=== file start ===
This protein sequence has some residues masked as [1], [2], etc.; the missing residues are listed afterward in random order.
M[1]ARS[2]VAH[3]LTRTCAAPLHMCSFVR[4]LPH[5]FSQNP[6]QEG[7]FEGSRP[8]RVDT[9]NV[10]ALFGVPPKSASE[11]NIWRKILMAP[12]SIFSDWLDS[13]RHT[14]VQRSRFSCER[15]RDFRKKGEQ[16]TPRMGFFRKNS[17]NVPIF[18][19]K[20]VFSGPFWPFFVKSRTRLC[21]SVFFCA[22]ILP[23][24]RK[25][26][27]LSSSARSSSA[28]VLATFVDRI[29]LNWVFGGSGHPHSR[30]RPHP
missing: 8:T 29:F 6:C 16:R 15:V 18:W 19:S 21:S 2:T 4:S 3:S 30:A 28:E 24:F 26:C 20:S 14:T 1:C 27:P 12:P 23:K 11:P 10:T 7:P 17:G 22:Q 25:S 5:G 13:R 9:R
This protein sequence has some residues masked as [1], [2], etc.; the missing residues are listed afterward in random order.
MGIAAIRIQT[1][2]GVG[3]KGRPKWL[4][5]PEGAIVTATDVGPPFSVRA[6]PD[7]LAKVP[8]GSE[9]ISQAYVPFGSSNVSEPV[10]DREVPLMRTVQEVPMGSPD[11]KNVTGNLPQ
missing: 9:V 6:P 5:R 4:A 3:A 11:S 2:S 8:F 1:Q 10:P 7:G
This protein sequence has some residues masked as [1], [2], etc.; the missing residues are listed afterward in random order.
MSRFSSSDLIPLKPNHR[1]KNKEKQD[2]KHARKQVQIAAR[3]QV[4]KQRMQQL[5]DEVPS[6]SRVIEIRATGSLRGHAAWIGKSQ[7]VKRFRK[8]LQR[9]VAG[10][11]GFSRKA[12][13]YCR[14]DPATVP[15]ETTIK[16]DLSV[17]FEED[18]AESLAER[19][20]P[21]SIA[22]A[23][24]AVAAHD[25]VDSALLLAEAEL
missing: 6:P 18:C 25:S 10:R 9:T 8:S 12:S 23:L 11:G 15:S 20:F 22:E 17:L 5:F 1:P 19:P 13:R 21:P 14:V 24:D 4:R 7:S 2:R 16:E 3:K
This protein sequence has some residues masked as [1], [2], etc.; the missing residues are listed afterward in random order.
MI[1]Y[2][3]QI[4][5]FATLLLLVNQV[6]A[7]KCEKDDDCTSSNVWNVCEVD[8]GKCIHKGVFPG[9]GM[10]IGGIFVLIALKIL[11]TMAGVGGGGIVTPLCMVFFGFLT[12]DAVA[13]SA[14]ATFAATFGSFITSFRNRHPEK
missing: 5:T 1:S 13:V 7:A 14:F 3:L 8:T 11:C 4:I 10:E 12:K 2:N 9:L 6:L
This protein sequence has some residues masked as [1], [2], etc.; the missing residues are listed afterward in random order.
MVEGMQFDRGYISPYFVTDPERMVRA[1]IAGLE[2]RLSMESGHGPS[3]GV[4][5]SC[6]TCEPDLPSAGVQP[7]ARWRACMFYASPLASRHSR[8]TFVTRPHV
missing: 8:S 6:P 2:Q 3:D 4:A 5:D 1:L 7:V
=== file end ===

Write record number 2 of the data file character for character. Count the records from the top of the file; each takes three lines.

This protein sequence has some residues masked as [1], [2], etc.; the missing residues are listed afterward in random order.
MGIAAIRIQT[1][2]GVG[3]KGRPKWL[4][5]PEGAIVTATDVGPPFSVRA[6]PD[7]LAKVP[8]GSE[9]ISQAYVPFGSSNVSEPV[10]DREVPLMRTVQEVPMGSPD[11]KNVTGNLPQ
missing: 9:V 6:P 5:R 4:A 3:A 11:S 2:S 8:F 1:Q 10:P 7:G